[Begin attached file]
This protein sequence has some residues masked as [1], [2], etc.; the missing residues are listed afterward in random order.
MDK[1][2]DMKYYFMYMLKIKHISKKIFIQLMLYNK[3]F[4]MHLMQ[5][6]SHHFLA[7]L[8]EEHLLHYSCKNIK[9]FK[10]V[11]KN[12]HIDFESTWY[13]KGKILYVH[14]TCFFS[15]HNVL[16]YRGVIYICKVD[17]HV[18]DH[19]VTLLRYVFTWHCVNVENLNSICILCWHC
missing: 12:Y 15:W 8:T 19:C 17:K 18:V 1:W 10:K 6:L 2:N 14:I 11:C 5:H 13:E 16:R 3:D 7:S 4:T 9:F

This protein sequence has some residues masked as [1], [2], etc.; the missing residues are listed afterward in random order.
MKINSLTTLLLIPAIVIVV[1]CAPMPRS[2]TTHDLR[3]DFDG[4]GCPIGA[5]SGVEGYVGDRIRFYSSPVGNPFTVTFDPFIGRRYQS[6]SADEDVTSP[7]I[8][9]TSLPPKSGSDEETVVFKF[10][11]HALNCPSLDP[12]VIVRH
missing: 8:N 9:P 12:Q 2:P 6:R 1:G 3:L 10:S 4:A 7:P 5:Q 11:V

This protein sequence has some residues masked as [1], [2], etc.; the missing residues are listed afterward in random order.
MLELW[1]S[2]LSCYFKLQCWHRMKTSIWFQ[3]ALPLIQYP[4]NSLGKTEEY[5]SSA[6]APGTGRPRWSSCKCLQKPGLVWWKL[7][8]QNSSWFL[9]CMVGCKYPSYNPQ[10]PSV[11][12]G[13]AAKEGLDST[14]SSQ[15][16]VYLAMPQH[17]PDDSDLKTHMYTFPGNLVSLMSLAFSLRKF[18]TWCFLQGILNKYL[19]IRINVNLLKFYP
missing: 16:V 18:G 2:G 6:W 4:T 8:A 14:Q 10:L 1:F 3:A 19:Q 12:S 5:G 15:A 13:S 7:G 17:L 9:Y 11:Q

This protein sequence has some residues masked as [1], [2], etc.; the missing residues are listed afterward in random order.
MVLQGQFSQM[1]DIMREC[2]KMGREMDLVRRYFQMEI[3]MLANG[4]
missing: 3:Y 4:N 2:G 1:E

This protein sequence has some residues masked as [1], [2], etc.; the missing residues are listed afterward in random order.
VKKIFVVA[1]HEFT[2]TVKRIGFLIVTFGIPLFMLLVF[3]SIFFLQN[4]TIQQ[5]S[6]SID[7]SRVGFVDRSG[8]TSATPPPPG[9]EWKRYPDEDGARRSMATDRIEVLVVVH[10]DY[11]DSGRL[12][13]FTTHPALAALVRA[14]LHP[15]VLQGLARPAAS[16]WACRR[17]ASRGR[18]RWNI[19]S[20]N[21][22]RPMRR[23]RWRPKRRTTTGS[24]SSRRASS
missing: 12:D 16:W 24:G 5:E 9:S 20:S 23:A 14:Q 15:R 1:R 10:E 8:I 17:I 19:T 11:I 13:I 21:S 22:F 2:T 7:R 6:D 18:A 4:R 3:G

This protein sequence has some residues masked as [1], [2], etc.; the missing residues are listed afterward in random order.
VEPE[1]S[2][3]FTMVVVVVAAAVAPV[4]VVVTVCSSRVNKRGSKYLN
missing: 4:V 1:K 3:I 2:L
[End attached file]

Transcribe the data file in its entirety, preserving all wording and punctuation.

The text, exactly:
This protein sequence has some residues masked as [1], [2], etc.; the missing residues are listed afterward in random order.
MDK[1][2]DMKYYFMYMLKIKHISKKIFIQLMLYNK[3]F[4]MHLMQ[5][6]SHHFLA[7]L[8]EEHLLHYSCKNIK[9]FK[10]V[11]KN[12]HIDFESTWY[13]KGKILYVH[14]TCFFS[15]HNVL[16]YRGVIYICKVD[17]HV[18]DH[19]VTLLRYVFTWHCVNVENLNSICILCWHC
missing: 12:Y 15:W 8:T 19:C 17:K 18:V 1:W 10:K 6:L 2:N 14:I 11:C 5:H 13:E 16:R 3:D 7:S 4:T 9:F

This protein sequence has some residues masked as [1], [2], etc.; the missing residues are listed afterward in random order.
MKINSLTTLLLIPAIVIVV[1]CAPMPRS[2]TTHDLR[3]DFDG[4]GCPIGA[5]SGVEGYVGDRIRFYSSPVGNPFTVTFDPFIGRRYQS[6]SADEDVTSP[7]I[8][9]TSLPPKSGSDEETVVFKF[10][11]HALNCPSLDP[12]VIVRH
missing: 8:N 9:P 12:Q 2:P 6:R 1:G 3:L 10:S 4:A 7:P 5:Q 11:V

This protein sequence has some residues masked as [1], [2], etc.; the missing residues are listed afterward in random order.
MLELW[1]S[2]LSCYFKLQCWHRMKTSIWFQ[3]ALPLIQYP[4]NSLGKTEEY[5]SSA[6]APGTGRPRWSSCKCLQKPGLVWWKL[7][8]QNSSWFL[9]CMVGCKYPSYNPQ[10]PSV[11][12]G[13]AAKEGLDST[14]SSQ[15][16]VYLAMPQH[17]PDDSDLKTHMYTFPGNLVSLMSLAFSLRKF[18]TWCFLQGILNKYL[19]IRINVNLLKFYP
missing: 16:V 18:G 2:G 6:W 4:T 8:A 14:Q 10:L 1:F 3:A 19:Q 12:S 5:G 15:A 13:S 7:G 17:L 9:Y 11:Q

This protein sequence has some residues masked as [1], [2], etc.; the missing residues are listed afterward in random order.
MVLQGQFSQM[1]DIMREC[2]KMGREMDLVRRYFQMEI[3]MLANG[4]
missing: 3:Y 4:N 2:G 1:E

This protein sequence has some residues masked as [1], [2], etc.; the missing residues are listed afterward in random order.
VKKIFVVA[1]HEFT[2]TVKRIGFLIVTFGIPLFMLLVF[3]SIFFLQN[4]TIQQ[5]S[6]SID[7]SRVGFVDRSG[8]TSATPPPPG[9]EWKRYPDEDGARRSMATDRIEVLVVVH[10]DY[11]DSGRL[12][13]FTTHPALAALVRA[14]LHP[15]VLQGLARPAAS[16]WACRR[17]ASRGR[18]RWNI[19]S[20]N[21][22]RPMRR[23]RWRPKRRTTTGS[24]SSRRASS
missing: 12:D 16:W 24:G 5:E 9:S 20:S 23:A 14:Q 15:R 1:R 10:E 8:I 17:I 19:T 11:I 13:I 21:S 22:F 2:T 7:R 6:D 18:A 4:R 3:G

This protein sequence has some residues masked as [1], [2], etc.; the missing residues are listed afterward in random order.
VEPE[1]S[2][3]FTMVVVVVAAAVAPV[4]VVVTVCSSRVNKRGSKYLN
missing: 4:V 1:K 3:I 2:L